There are some wonderful places to visit in Normandy from Paris. The region is known for its role in World War II, its varied coastline which features stunning white-chalk cliffs and its charming picturesque villages.
If you happen to be looking for the best places to visit in Normandy, you’ve come to the right place. Our handy guide will inform you of all the noteworthy destinations, so your Normandy adventure will be one to remember.
1 – Giverny
Giverny is a hit with art lovers who head to the Normandy village to gaze at the gardens captured in Impressionist artist Claude Monet’s paintings. This picturesque place is also home to many other impressionist artists and small private galleries. Even if you’re not an art lover, Giverny has plenty of paths to wander and discover the delights on offer.
Read our guide about Giverny day trip from Paris.
2 – Evreux
The religious and administrative capital of the Eure, Evreux is brimming with historical, architectural and artistic heritage. Take a walk down by the river or marvel at the restoration work in the town centre. If you happen to be there in June, head to the Rock in Evreux music festival.
3 – Alencon
Once the seat for the Dukes of Normandy, the town of Alencon is one of the best places to visit in Normandy thanks to its rich architectural and cultural heritage. Many visitors explore the old quarter with its half-timbered houses and mansions that make for a great picture.
4 – Mont Saint Michel
The picture-perfect island of Mont Saint Michel is a UNESCO World Heritage Site and one of the best places to visit in Normandy. The beautiful monastery is a major tourist attraction that has preserved its character over the centuries.
5 – Avranches
Avranches towers over Mont Saint Michel and features ramparts and a historical monument called Grand Doyenne. Visitors often head to The Treasure House, which is a collection of religious artefacts kept in the Saint-Gervais basilica. Other highlights include the botanical garden with its sweeping views of Mont Saint Michel.
6 – Granville
Make your way to Granville and enjoy touristic hotspots like the Upper City (otherwise known as the historic district), which is popular for its ramparts, and the Grand’Porte with its quaint fishing and sailing port. There’s also a Notre Dame church and casino worth checking out in this village known as the Monaco of the north.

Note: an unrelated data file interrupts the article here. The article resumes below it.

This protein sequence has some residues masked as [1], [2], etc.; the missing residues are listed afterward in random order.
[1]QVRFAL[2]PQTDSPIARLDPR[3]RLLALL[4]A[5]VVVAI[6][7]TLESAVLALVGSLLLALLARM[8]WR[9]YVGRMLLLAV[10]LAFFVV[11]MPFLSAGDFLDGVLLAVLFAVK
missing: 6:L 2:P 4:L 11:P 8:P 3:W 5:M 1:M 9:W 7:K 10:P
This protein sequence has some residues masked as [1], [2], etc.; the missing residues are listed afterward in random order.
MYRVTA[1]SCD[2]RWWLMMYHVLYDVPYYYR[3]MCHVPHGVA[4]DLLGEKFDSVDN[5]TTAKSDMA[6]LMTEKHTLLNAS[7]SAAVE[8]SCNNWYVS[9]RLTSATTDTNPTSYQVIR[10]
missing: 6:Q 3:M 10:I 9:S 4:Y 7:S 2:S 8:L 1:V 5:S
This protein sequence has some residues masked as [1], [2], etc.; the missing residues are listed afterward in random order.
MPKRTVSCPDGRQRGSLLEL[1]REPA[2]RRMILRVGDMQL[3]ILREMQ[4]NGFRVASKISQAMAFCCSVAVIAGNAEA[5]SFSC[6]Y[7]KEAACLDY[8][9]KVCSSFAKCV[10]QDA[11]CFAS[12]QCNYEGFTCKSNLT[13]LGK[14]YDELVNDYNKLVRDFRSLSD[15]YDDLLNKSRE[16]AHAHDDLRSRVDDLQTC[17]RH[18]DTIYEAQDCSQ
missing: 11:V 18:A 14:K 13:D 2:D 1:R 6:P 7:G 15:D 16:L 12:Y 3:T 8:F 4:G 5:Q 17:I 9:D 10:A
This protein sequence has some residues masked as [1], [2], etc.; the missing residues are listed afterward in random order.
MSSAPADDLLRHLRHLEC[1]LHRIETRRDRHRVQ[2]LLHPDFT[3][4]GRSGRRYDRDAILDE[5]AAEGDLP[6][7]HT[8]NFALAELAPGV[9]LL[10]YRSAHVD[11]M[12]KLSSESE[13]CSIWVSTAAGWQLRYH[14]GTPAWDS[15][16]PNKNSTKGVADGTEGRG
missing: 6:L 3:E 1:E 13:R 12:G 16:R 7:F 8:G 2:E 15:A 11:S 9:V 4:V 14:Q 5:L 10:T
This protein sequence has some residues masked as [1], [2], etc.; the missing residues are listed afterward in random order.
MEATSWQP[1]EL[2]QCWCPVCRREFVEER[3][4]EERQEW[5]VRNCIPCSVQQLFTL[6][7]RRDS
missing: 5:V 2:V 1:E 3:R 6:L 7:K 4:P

7 – Vire
The ancient walled city of Vire was built in the 12th century by the son of William the Conqueror. It suffered heavy bombing during World War II, but has since gone on to be a popular Normandy destination – thanks, in part, to its unique food which includes Andouille Vire handcrafted from pig intestines and smoked over beechwood.
8 – Coutances
The cathedral, which is a jewel of Roman Gothic architecture, stands out in Coutances as one of the primary buildings and dominates its surroundings. And yet many other buildings pay testament to the religious history of the area. Between marvelling at the historic architecture, visitors can be found in the local delicatessens and cafes.
9 – Barneville-Carteret
You can see the Channel Islands of Ecrehous, Jersey, and Guernsey on a clear day from Barneville-Carteret, a commune in the Manche department in the Normandy region. Tourists love the area for its scenic walks along the dunes and the fresh produce found in the village of Barneville.
10 – Cherbourg
One of France’s famous Channel ports, Cherbourg is rooted in naval history and was even the location for the Titanic’s final stop. Cite de la Mer is a popular museum set in the former Art Deco Gare maritime building and provides themed exhibitions based around aquatic adventures.
11 – Vierville-sur-Mer
Located in the Bessin area of Normandy, Vierville-sur-Mer is one of the most popular sights in the region as it’s located on the landing beaches in World War II. Omaha Beach has plenty of relevance to the war as it was the location where the United States Army landed on D-Day.
12 – Bayeux